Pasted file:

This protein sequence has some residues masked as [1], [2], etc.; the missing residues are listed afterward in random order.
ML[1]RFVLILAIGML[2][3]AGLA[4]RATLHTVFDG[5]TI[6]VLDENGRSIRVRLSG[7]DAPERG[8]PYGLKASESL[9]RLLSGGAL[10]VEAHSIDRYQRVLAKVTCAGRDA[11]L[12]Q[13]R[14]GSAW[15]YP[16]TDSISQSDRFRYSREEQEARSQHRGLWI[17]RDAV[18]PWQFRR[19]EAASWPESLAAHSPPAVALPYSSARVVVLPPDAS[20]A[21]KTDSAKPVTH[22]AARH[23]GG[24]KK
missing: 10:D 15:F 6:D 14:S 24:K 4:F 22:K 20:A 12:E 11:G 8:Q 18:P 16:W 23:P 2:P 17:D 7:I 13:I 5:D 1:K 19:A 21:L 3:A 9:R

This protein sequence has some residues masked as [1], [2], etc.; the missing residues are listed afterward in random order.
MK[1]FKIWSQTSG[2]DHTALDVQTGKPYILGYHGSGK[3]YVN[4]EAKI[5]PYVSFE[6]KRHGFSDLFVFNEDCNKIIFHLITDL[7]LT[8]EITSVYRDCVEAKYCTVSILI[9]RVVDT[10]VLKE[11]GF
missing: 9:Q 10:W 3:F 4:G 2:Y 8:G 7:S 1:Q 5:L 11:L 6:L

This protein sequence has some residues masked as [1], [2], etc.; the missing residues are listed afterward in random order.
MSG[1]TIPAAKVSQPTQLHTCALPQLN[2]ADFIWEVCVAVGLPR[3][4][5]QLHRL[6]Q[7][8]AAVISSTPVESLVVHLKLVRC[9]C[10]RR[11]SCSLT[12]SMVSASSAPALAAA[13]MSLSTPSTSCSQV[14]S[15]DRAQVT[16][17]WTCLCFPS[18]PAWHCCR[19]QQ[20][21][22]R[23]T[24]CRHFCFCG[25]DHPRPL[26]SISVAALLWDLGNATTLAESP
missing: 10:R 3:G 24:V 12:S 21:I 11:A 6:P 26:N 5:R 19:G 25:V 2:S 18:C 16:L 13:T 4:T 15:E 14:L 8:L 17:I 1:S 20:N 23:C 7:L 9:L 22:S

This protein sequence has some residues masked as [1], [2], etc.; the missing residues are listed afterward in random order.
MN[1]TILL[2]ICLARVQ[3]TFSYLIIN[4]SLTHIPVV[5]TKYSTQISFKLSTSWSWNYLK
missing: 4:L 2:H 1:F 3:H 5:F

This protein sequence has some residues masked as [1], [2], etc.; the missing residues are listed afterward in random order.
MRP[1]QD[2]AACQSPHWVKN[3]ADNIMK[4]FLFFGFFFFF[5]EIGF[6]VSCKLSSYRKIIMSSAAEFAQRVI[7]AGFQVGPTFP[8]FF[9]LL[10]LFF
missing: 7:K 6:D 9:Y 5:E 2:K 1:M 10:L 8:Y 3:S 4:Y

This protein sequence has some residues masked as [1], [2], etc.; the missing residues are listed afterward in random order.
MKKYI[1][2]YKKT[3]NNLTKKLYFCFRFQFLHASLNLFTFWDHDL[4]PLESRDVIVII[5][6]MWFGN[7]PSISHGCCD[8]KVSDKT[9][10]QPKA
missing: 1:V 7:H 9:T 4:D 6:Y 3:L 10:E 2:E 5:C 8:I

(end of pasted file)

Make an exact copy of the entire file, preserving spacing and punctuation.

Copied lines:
This protein sequence has some residues masked as [1], [2], etc.; the missing residues are listed afterward in random order.
ML[1]RFVLILAIGML[2][3]AGLA[4]RATLHTVFDG[5]TI[6]VLDENGRSIRVRLSG[7]DAPERG[8]PYGLKASESL[9]RLLSGGAL[10]VEAHSIDRYQRVLAKVTCAGRDA[11]L[12]Q[13]R[14]GSAW[15]YP[16]TDSISQSDRFRYSREEQEARSQHRGLWI[17]RDAV[18]PWQFRR[19]EAASWPESLAAHSPPAVALPYSSARVVVLPPDAS[20]A[21]KTDSAKPVTH[22]AARH[23]GG[24]KK
missing: 10:D 15:F 6:D 14:S 24:K 4:F 22:K 20:A 12:E 11:G 8:Q 18:P 16:W 23:P 2:P 17:D 7:I 13:I 5:D 1:K 19:A 21:L 3:A 9:R

This protein sequence has some residues masked as [1], [2], etc.; the missing residues are listed afterward in random order.
MK[1]FKIWSQTSG[2]DHTALDVQTGKPYILGYHGSGK[3]YVN[4]EAKI[5]PYVSFE[6]KRHGFSDLFVFNEDCNKIIFHLITDL[7]LT[8]EITSVYRDCVEAKYCTVSILI[9]RVVDT[10]VLKE[11]GF
missing: 9:Q 10:W 3:F 4:G 2:Y 8:G 7:S 1:Q 5:L 11:L 6:L

This protein sequence has some residues masked as [1], [2], etc.; the missing residues are listed afterward in random order.
MSG[1]TIPAAKVSQPTQLHTCALPQLN[2]ADFIWEVCVAVGLPR[3][4][5]QLHRL[6]Q[7][8]AAVISSTPVESLVVHLKLVRC[9]C[10]RR[11]SCSLT[12]SMVSASSAPALAAA[13]MSLSTPSTSCSQV[14]S[15]DRAQVT[16][17]WTCLCFPS[18]PAWHCCR[19]QQ[20][21][22]R[23]T[24]CRHFCFCG[25]DHPRPL[26]SISVAALLWDLGNATTLAESP
missing: 10:R 3:G 24:V 12:S 21:I 11:A 6:P 26:N 5:R 19:G 25:V 2:S 18:C 16:L 13:T 4:T 15:E 14:L 8:L 17:I 1:S 20:N 23:C 7:L 9:L 22:S

This protein sequence has some residues masked as [1], [2], etc.; the missing residues are listed afterward in random order.
MN[1]TILL[2]ICLARVQ[3]TFSYLIIN[4]SLTHIPVV[5]TKYSTQISFKLSTSWSWNYLK
missing: 4:L 2:H 1:F 3:H 5:F

This protein sequence has some residues masked as [1], [2], etc.; the missing residues are listed afterward in random order.
MRP[1]QD[2]AACQSPHWVKN[3]ADNIMK[4]FLFFGFFFFF[5]EIGF[6]VSCKLSSYRKIIMSSAAEFAQRVI[7]AGFQVGPTFP[8]FF[9]LL[10]LFF
missing: 7:K 6:D 9:Y 5:E 2:K 1:M 10:L 8:Y 3:S 4:Y

This protein sequence has some residues masked as [1], [2], etc.; the missing residues are listed afterward in random order.
MKKYI[1][2]YKKT[3]NNLTKKLYFCFRFQFLHASLNLFTFWDHDL[4]PLESRDVIVII[5][6]MWFGN[7]PSISHGCCD[8]KVSDKT[9][10]QPKA
missing: 1:V 7:H 9:T 4:D 6:Y 3:L 10:E 2:E 5:C 8:I